We say Goodbye (or selamat tingal in Malay) to the Royal Malaysian Air Force (RMAF) F-5E Tiger and RF-5E Tigereye. With the 2015 budget coming into effect soon, the Northrop fighter-bombers from the Cold War era will be retired.
The parliament in Kuala Lumpur was informed of the decision on 18 November this year, when Deputy Defence Minister Datuk Abdul Rahim Bakri also told the MPs the 10 MiG-29N and 2 MiG-29NUB will be decommissioned in 2015.
There is no immediate replacement for the (to be) retired jets yet, meaning the RMAF has to soldier on with its 18 Sukhoi Su-30MKMs and 8 McDonnell Douglas (Boeing) F/A-18Ds, plus the light attack British Aerospace Hawk 208s (13) and Italian-made Aermacchi MB 339s (18).
F-5s have been flying in Malaysia airspace ever since the establishment of 12 Squadron in 1975, that became the country’s first fast jet air defence unit. They were already retired once in 2000, but called back into service in 2003 at Butterworth RMAF Base as the Tactical Air Reconnaissance Squadron and Reserve.
Despite the second retirement renewed strategic-military tensions in Asia might give the Tigers another chance. We at Airheadsfly.com are already carefully practicing our next phrase in Malay: Jumpa lagi F Lima or See you again F-5!
The Turkish Aerospace Industries / AgustaWestland T-129 ATAK might be the unexpected outsider to win the Malaysian Army deal for six attack helicopters. While many experts bet on the AH-64D Apache, the Bell AH-1Z Viper or the Airbus Helicopters EC665 Tigre to make it to the Asian country, the T-129 might just be what Kuala Lumpur seeks to supplement its AgustaWestland AW109s it is currently arming.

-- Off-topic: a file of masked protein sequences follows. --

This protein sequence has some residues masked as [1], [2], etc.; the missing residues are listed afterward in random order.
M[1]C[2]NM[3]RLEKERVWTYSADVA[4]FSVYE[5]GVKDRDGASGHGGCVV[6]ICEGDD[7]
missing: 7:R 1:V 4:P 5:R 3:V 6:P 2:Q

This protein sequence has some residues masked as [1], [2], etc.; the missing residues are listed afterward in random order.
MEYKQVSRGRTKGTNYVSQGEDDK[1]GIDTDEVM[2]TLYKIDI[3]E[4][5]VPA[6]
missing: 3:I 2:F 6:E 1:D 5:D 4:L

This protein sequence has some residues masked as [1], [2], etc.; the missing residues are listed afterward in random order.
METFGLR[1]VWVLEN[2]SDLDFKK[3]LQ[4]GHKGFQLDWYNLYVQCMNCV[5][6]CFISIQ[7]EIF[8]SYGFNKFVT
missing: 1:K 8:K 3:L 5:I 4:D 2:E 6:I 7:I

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“The armed forces are to acquire six attack helicopters to reinforce operations in Esszone, as soon as possible,” Deputy Defence Minister Abdul Rahim Bakri announced on 19 December 2014. The Esszone is the Eastern Sabah Safety Zone (Esszone): an area covering the districts of Kudat, Kota Marudu, Pitas, Beluran, Sandakan, Kinabatangan, Lahad Datu, Kunak, Semporna and Tawau. It is located on the island of Kalimantan that Malaysia shares with Indonesia and Brunei. Armed rebel groups from the Sulu Archipelago invaded the eastern part of it in March 2013.
As an intermediate solution to beef up its fighting capabilities Malaysia’s Army Air Corps are mounting 10 newly purchased General Electric M134D Hybrid Miniguns on its ten AgustaWestland AW109s. By not ordering a 11th of these Gatling-type guns, the faith of the 11th AW109LOH the Army received might have been sealed. This chopper was badly damaged during a crash on 30 January 2014. The AW109s currently make up the complete air fleet of the army.
Officially the AW109s are based at Kluang, but armed with the Miniguns some are or will operate out of Labuan Airbase at Sabah. The Royal Malaysian Air Force’s 15 Squadron “Panther” – flying Hawk Mk108 and Mk208s Hawk Mk208 – has already relocated from Butterworth Airbase to Labuan on 7 November. Moreover the Defence Ministry is aiming at basing its top F/A-18s and Su-30MKMs at Labuan as well, likely in smaller rotating detachments of 4 to 8 aircraft at a time. Labuan itself already was home to 5 Squadron flying the Agusta S61A-4 Nuri (licensed version of the Westland Sea King) helicopter and 14 Squadron with the C-130H30 Hercules tactical airlifter.
Whether or not Malaysia will choose the T-129 will very much depends on the costs the manufacturer wishes to put on the invoice. With the current almost all European chopper fleet in the Malaysian armed forces, the Airbus Tigre initially seems to have the best cards on the table. But we at Airheadsfly.com won’t be surprised if Kuala Lumpur decides in favour of probably the perfect outsider in this bid: the Italian designed but Turkish redefined TAI T-129 ATAK.